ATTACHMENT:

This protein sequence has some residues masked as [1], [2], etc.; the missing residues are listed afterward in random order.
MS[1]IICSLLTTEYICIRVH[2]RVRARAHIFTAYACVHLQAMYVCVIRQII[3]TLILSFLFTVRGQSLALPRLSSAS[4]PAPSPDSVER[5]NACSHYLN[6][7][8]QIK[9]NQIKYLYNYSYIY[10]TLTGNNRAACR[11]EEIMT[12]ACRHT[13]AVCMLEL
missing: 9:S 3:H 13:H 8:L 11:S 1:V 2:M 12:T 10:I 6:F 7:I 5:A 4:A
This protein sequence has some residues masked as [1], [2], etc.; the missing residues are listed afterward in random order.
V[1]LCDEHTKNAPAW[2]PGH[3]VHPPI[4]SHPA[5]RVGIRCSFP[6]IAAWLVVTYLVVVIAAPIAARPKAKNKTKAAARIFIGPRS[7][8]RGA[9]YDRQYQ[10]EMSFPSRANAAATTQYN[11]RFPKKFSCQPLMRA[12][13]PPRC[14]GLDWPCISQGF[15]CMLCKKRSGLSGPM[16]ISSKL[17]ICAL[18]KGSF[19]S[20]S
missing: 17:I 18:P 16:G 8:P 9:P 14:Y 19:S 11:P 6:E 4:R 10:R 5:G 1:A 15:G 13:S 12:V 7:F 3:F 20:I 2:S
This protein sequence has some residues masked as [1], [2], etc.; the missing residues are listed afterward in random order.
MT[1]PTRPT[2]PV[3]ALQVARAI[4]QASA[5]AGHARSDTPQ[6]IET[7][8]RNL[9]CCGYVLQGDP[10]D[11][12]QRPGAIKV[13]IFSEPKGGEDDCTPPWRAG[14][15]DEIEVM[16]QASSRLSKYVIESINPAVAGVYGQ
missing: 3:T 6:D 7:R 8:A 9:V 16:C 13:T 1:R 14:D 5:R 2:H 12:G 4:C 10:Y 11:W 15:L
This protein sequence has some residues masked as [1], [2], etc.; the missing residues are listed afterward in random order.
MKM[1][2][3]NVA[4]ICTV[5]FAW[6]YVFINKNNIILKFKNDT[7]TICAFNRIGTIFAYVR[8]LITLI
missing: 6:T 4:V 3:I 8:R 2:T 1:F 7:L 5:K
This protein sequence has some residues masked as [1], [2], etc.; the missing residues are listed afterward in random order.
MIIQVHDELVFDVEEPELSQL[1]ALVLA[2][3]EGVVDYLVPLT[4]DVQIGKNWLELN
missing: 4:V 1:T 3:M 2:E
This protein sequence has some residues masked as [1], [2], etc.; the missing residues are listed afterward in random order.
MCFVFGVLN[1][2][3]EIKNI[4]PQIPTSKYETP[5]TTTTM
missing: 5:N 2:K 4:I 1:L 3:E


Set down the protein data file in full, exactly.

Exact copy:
This protein sequence has some residues masked as [1], [2], etc.; the missing residues are listed afterward in random order.
MS[1]IICSLLTTEYICIRVH[2]RVRARAHIFTAYACVHLQAMYVCVIRQII[3]TLILSFLFTVRGQSLALPRLSSAS[4]PAPSPDSVER[5]NACSHYLN[6][7][8]QIK[9]NQIKYLYNYSYIY[10]TLTGNNRAACR[11]EEIMT[12]ACRHT[13]AVCMLEL
missing: 9:S 3:H 13:H 8:L 11:S 1:V 2:M 12:T 10:I 6:F 7:I 5:A 4:A
This protein sequence has some residues masked as [1], [2], etc.; the missing residues are listed afterward in random order.
V[1]LCDEHTKNAPAW[2]PGH[3]VHPPI[4]SHPA[5]RVGIRCSFP[6]IAAWLVVTYLVVVIAAPIAARPKAKNKTKAAARIFIGPRS[7][8]RGA[9]YDRQYQ[10]EMSFPSRANAAATTQYN[11]RFPKKFSCQPLMRA[12][13]PPRC[14]GLDWPCISQGF[15]CMLCKKRSGLSGPM[16]ISSKL[17]ICAL[18]KGSF[19]S[20]S
missing: 17:I 18:P 16:G 8:P 9:P 14:Y 19:S 11:P 6:E 4:R 10:R 5:G 1:A 15:G 13:S 12:V 7:F 3:F 20:I 2:S
This protein sequence has some residues masked as [1], [2], etc.; the missing residues are listed afterward in random order.
MT[1]PTRPT[2]PV[3]ALQVARAI[4]QASA[5]AGHARSDTPQ[6]IET[7][8]RNL[9]CCGYVLQGDP[10]D[11][12]QRPGAIKV[13]IFSEPKGGEDDCTPPWRAG[14][15]DEIEVM[16]QASSRLSKYVIESINPAVAGVYGQ
missing: 3:T 6:D 7:R 8:A 9:V 16:C 13:T 1:R 14:D 5:R 2:H 12:G 4:C 10:Y 11:W 15:L
This protein sequence has some residues masked as [1], [2], etc.; the missing residues are listed afterward in random order.
MKM[1][2][3]NVA[4]ICTV[5]FAW[6]YVFINKNNIILKFKNDT[7]TICAFNRIGTIFAYVR[8]LITLI
missing: 6:T 4:V 3:I 8:R 2:T 1:F 7:L 5:K
This protein sequence has some residues masked as [1], [2], etc.; the missing residues are listed afterward in random order.
MIIQVHDELVFDVEEPELSQL[1]ALVLA[2][3]EGVVDYLVPLT[4]DVQIGKNWLELN
missing: 4:V 1:T 3:M 2:E
This protein sequence has some residues masked as [1], [2], etc.; the missing residues are listed afterward in random order.
MCFVFGVLN[1][2][3]EIKNI[4]PQIPTSKYETP[5]TTTTM
missing: 5:N 2:K 4:I 1:L 3:E